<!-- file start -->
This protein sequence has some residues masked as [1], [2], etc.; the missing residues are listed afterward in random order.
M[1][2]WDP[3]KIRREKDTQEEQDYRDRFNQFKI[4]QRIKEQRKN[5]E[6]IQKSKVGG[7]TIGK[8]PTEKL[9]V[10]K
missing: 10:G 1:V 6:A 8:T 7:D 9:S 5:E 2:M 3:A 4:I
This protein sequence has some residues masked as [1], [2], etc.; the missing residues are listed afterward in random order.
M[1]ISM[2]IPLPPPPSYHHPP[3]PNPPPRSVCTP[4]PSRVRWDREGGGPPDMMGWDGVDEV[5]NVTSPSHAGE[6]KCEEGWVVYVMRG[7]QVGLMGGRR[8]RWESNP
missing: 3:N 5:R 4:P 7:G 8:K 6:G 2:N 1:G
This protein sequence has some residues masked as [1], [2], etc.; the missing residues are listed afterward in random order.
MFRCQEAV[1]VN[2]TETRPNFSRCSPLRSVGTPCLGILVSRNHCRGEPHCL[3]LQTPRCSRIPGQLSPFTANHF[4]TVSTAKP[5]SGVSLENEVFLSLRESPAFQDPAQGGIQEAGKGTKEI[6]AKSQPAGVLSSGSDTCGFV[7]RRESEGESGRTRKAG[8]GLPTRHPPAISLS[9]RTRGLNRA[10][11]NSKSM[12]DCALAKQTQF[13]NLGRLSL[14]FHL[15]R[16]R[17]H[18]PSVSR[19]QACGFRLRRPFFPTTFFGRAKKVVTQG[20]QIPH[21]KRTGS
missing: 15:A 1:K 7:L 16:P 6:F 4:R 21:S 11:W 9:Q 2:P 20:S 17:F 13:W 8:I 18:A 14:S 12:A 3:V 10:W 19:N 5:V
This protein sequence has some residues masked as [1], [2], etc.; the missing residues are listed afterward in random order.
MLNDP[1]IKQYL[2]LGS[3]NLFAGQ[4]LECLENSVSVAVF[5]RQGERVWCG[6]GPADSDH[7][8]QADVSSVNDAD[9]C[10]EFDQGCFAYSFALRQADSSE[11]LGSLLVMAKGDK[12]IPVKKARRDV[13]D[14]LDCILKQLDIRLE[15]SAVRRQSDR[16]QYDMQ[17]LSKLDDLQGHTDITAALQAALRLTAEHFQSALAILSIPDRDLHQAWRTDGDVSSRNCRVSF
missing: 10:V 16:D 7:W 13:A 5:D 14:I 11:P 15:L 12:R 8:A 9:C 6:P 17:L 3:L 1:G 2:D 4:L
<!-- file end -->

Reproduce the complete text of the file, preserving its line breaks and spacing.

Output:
This protein sequence has some residues masked as [1], [2], etc.; the missing residues are listed afterward in random order.
M[1][2]WDP[3]KIRREKDTQEEQDYRDRFNQFKI[4]QRIKEQRKN[5]E[6]IQKSKVGG[7]TIGK[8]PTEKL[9]V[10]K
missing: 10:G 1:V 6:A 8:T 7:D 9:S 5:E 2:M 3:A 4:I
This protein sequence has some residues masked as [1], [2], etc.; the missing residues are listed afterward in random order.
M[1]ISM[2]IPLPPPPSYHHPP[3]PNPPPRSVCTP[4]PSRVRWDREGGGPPDMMGWDGVDEV[5]NVTSPSHAGE[6]KCEEGWVVYVMRG[7]QVGLMGGRR[8]RWESNP
missing: 3:N 5:R 4:P 7:G 8:K 6:G 2:N 1:G
This protein sequence has some residues masked as [1], [2], etc.; the missing residues are listed afterward in random order.
MFRCQEAV[1]VN[2]TETRPNFSRCSPLRSVGTPCLGILVSRNHCRGEPHCL[3]LQTPRCSRIPGQLSPFTANHF[4]TVSTAKP[5]SGVSLENEVFLSLRESPAFQDPAQGGIQEAGKGTKEI[6]AKSQPAGVLSSGSDTCGFV[7]RRESEGESGRTRKAG[8]GLPTRHPPAISLS[9]RTRGLNRA[10][11]NSKSM[12]DCALAKQTQF[13]NLGRLSL[14]FHL[15]R[16]R[17]H[18]PSVSR[19]QACGFRLRRPFFPTTFFGRAKKVVTQG[20]QIPH[21]KRTGS
missing: 15:A 1:K 7:L 16:P 6:F 4:R 21:S 11:W 9:Q 2:P 20:S 17:F 13:W 8:I 18:A 14:S 12:A 3:V 10:W 19:N 5:V
This protein sequence has some residues masked as [1], [2], etc.; the missing residues are listed afterward in random order.
MLNDP[1]IKQYL[2]LGS[3]NLFAGQ[4]LECLENSVSVAVF[5]RQGERVWCG[6]GPADSDH[7][8]QADVSSVNDAD[9]C[10]EFDQGCFAYSFALRQADSSE[11]LGSLLVMAKGDK[12]IPVKKARRDV[13]D[14]LDCILKQLDIRLE[15]SAVRRQSDR[16]QYDMQ[17]LSKLDDLQGHTDITAALQAALRLTAEHFQSALAILSIPDRDLHQAWRTDGDVSSRNCRVSF
missing: 10:V 16:D 7:W 13:A 5:D 14:I 11:P 15:L 12:R 8:A 9:C 6:P 17:L 3:L 1:G 2:D 4:L